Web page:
Researchers at CERN in Geneva released the results from a recent experiment (full paper here) that suggested neutrinos can travel faster than light, which would be contrary to Einstein’s Theory of Relativity. Neutrinos are a subatomic particle with extremely low mass. So low, in fact, that physicists often calculate their expected behavior by plugging in the speed of light as their approximate speed. But, when CERN created some neutrinos (I think they used Jello mix) and the OPERA detector in Gran Sasso, Italy, detected them, they found that these neutrinos had arrived 60 nanoseconds faster than the speed of light (with an estimated 10 nanosecond margin of error).
There is reason for skepticism, however. As Phil Plait points out, if their measurement of the distance between CERN in Switzerland and OPERA in Italy is off by 20 meters or more, that would account for a 60 ns or greater margin of error in measuring the speed of light. They used a GPS to measure the distance, and my dad’s GPS tried to drive him into a lake, so yeah. Also, they would need to determine exactly when the neutrinos were created down to a fraction of a nanosecond. Plait points out another reason for skepticism:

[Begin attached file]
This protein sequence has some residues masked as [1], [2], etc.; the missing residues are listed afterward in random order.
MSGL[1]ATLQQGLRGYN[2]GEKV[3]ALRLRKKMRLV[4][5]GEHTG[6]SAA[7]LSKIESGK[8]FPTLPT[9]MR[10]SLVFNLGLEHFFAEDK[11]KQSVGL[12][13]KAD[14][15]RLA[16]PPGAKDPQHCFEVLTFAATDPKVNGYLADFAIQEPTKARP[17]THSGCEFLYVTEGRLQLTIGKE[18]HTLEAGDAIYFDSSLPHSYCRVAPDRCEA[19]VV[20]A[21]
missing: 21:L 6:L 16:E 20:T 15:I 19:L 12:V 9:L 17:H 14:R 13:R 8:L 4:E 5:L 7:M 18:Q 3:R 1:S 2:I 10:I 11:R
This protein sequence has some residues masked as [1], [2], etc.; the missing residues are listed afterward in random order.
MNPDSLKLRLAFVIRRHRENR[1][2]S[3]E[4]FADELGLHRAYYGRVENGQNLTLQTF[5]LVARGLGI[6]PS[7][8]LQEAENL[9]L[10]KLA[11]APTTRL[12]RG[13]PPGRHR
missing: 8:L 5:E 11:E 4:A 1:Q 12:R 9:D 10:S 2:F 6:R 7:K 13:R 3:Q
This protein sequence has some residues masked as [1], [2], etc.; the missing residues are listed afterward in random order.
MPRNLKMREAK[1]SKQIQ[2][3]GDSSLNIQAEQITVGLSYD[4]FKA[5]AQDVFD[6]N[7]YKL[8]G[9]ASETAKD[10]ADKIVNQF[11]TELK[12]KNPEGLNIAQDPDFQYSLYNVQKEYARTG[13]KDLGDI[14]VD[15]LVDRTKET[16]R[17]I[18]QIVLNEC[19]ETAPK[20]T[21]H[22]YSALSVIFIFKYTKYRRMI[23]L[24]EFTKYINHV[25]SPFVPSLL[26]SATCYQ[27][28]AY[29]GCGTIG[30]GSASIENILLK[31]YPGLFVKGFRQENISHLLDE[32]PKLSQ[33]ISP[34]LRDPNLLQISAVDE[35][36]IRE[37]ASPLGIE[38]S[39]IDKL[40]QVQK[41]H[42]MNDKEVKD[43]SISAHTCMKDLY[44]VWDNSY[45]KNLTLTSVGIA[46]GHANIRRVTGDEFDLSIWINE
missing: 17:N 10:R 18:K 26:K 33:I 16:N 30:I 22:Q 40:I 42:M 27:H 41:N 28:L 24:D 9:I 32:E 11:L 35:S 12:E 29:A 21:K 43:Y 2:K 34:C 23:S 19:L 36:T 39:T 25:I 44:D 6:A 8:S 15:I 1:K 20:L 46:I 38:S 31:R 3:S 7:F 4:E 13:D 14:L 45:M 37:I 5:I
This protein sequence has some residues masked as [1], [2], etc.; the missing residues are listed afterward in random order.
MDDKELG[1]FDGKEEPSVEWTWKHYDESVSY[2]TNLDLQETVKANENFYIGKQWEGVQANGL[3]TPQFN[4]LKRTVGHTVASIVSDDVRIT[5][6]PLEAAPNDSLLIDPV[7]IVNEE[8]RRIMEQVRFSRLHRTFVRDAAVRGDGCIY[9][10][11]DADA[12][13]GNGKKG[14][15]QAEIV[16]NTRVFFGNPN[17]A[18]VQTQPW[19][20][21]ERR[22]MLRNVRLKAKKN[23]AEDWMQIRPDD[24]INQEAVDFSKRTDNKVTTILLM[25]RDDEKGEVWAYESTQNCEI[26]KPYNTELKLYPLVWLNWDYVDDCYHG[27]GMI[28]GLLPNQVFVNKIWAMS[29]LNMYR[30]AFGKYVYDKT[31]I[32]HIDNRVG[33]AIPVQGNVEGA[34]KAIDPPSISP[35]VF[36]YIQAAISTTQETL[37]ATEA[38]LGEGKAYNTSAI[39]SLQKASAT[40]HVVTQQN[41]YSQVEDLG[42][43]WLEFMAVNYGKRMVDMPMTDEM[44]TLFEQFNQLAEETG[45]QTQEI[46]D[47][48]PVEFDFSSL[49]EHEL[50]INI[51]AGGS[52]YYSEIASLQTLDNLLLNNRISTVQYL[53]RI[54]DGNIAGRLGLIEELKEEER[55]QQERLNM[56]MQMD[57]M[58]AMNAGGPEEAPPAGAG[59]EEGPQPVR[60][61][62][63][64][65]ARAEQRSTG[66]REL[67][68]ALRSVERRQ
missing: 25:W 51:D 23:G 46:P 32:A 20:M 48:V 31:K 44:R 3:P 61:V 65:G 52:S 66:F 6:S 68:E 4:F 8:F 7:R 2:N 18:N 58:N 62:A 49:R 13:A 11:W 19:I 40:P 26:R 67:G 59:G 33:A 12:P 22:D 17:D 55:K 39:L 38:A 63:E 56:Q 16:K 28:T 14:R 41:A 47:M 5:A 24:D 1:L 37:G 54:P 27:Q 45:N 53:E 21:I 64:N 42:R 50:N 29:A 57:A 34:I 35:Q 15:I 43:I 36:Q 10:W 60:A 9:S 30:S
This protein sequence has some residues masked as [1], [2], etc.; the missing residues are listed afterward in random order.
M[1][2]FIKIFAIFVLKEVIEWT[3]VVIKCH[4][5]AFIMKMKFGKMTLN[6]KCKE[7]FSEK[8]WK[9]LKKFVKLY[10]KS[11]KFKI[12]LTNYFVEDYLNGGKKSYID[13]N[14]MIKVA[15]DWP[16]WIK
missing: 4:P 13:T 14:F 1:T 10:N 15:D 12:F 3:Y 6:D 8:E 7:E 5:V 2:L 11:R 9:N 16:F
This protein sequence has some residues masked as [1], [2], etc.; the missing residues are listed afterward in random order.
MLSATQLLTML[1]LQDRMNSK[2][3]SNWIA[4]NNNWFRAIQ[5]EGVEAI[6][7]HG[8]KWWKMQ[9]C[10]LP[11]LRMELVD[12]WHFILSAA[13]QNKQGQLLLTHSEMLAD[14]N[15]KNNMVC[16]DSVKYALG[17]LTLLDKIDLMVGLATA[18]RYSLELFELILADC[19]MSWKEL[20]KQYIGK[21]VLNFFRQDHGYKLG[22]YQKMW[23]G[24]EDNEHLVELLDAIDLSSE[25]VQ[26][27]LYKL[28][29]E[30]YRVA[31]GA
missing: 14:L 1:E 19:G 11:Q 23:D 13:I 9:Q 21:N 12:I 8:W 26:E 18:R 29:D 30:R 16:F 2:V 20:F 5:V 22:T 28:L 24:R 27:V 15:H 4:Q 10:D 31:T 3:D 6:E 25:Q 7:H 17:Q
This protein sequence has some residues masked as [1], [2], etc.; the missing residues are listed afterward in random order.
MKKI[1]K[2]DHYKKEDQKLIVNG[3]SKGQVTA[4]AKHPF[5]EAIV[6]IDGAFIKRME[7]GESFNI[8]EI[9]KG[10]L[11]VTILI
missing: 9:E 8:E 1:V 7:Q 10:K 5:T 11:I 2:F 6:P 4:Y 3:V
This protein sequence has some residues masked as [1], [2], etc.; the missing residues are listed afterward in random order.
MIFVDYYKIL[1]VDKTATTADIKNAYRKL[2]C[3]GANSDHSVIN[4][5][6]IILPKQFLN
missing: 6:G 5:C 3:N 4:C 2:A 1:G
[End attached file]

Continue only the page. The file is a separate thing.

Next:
If neutrinos travel faster than light, then we should’ve detected the neutrinos from Supernova 1987A before we saw the explosion itself. [...] The neutrinos from SN1987A traveled so far that had they been moving that much faster than light, they would’ve arrived here almost four years before the light did. However, we saw the light from the supernova at roughly the same time as the neutrinos. [BadAstronomy]
Twitter also offered several completely rational explanations for findings with the #mundaneneutrinoexplanations hashtag. On the next page we’ve got our favorite explanations, but first, a point / counterpoint: